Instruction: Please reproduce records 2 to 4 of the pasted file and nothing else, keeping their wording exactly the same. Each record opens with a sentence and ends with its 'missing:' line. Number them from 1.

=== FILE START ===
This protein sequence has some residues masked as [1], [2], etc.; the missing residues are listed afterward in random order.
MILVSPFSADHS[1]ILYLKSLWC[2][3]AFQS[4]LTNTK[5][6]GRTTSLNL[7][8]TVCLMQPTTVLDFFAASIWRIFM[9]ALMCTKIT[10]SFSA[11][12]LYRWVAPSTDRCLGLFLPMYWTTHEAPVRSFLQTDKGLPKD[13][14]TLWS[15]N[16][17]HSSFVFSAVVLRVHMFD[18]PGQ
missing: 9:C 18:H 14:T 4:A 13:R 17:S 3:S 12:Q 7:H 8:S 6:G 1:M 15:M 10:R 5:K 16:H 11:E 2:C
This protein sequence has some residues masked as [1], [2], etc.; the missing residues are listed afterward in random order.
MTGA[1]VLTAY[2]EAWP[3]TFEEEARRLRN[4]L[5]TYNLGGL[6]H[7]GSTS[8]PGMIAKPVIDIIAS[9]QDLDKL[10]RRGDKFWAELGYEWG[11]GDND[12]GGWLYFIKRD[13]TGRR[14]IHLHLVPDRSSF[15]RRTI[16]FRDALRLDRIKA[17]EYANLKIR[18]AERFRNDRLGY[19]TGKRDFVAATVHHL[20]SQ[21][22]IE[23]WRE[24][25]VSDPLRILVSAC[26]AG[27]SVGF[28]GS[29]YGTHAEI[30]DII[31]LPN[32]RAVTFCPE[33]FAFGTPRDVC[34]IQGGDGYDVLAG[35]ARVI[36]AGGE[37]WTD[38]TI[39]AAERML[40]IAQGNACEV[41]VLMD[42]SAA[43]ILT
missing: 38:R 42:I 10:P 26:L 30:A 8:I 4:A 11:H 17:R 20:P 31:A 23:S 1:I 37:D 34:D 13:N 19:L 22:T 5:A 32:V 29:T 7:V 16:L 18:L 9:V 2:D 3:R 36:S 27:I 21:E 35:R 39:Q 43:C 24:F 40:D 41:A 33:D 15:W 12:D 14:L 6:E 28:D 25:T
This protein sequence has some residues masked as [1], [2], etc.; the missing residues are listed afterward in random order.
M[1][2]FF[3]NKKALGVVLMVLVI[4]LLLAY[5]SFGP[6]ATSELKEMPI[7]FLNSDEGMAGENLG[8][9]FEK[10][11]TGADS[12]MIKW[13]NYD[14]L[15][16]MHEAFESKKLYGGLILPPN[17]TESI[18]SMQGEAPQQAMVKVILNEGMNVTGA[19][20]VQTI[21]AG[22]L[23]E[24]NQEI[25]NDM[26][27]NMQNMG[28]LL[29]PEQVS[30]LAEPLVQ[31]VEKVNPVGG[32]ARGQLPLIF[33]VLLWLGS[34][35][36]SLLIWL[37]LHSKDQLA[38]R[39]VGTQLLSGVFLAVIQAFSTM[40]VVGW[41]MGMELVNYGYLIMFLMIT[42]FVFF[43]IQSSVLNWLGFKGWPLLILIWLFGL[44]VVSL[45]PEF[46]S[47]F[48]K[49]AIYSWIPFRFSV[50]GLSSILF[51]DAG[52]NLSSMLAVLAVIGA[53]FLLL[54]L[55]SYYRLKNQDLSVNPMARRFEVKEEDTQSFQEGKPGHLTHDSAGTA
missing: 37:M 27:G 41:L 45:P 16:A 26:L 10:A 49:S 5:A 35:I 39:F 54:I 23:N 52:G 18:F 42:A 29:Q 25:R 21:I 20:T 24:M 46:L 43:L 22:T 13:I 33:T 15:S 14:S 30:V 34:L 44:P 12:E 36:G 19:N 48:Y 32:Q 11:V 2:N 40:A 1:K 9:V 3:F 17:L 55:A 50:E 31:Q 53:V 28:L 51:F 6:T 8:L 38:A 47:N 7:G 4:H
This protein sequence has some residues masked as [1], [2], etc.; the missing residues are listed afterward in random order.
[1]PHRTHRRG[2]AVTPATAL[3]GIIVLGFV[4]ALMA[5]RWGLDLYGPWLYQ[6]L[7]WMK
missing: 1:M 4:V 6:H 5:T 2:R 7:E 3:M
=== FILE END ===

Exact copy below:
This protein sequence has some residues masked as [1], [2], etc.; the missing residues are listed afterward in random order.
MTGA[1]VLTAY[2]EAWP[3]TFEEEARRLRN[4]L[5]TYNLGGL[6]H[7]GSTS[8]PGMIAKPVIDIIAS[9]QDLDKL[10]RRGDKFWAELGYEWG[11]GDND[12]GGWLYFIKRD[13]TGRR[14]IHLHLVPDRSSF[15]RRTI[16]FRDALRLDRIKA[17]EYANLKIR[18]AERFRNDRLGY[19]TGKRDFVAATVHHL[20]SQ[21][22]IE[23]WRE[24][25]VSDPLRILVSAC[26]AG[27]SVGF[28]GS[29]YGTHAEI[30]DII[31]LPN[32]RAVTFCPE[33]FAFGTPRDVC[34]IQGGDGYDVLAG[35]ARVI[36]AGGE[37]WTD[38]TI[39]AAERML[40]IAQGNACEV[41]VLMD[42]SAA[43]ILT
missing: 38:R 42:I 10:P 26:L 30:A 8:I 4:A 11:H 17:R 20:P 31:A 23:S 1:I 37:D 34:D 13:N 19:L 22:T 5:A 32:V 29:T 7:V 16:L 18:L 9:V 2:D 3:R 36:S 27:I 21:E 35:R 39:Q 43:C 24:F 40:D 41:A 33:D 15:W 12:D 14:L 6:E 28:D 25:T
This protein sequence has some residues masked as [1], [2], etc.; the missing residues are listed afterward in random order.
M[1][2]FF[3]NKKALGVVLMVLVI[4]LLLAY[5]SFGP[6]ATSELKEMPI[7]FLNSDEGMAGENLG[8][9]FEK[10][11]TGADS[12]MIKW[13]NYD[14]L[15][16]MHEAFESKKLYGGLILPPN[17]TESI[18]SMQGEAPQQAMVKVILNEGMNVTGA[19][20]VQTI[21]AG[22]L[23]E[24]NQEI[25]NDM[26][27]NMQNMG[28]LL[29]PEQVS[30]LAEPLVQ[31]VEKVNPVGG[32]ARGQLPLIF[33]VLLWLGS[34][35][36]SLLIWL[37]LHSKDQLA[38]R[39]VGTQLLSGVFLAVIQAFSTM[40]VVGW[41]MGMELVNYGYLIMFLMIT[42]FVFF[43]IQSSVLNWLGFKGWPLLILIWLFGL[44]VVSL[45]PEF[46]S[47]F[48]K[49]AIYSWIPFRFSV[50]GLSSILF[51]DAG[52]NLSSMLAVLAVIGA[53]FLLL[54]L[55]SYYRLKNQDLSVNPMARRFEVKEEDTQSFQEGKPGHLTHDSAGTA
missing: 37:M 27:G 41:L 45:P 16:A 26:L 10:A 49:S 5:A 35:I 39:F 54:I 23:N 52:G 18:F 42:A 29:Q 25:R 21:I 20:T 24:M 46:L 43:L 22:T 13:I 33:T 15:S 14:S 30:V 34:L 44:P 12:E 36:G 19:N 48:Y 32:Q 11:V 2:N 40:A 1:K 9:V 3:F 17:L 55:A 50:E 31:Q 53:V 28:L 51:F 6:T 8:L 38:A 47:N 7:G 4:H
This protein sequence has some residues masked as [1], [2], etc.; the missing residues are listed afterward in random order.
[1]PHRTHRRG[2]AVTPATAL[3]GIIVLGFV[4]ALMA[5]RWGLDLYGPWLYQ[6]L[7]WMK
missing: 1:M 4:V 6:H 5:T 2:R 7:E 3:M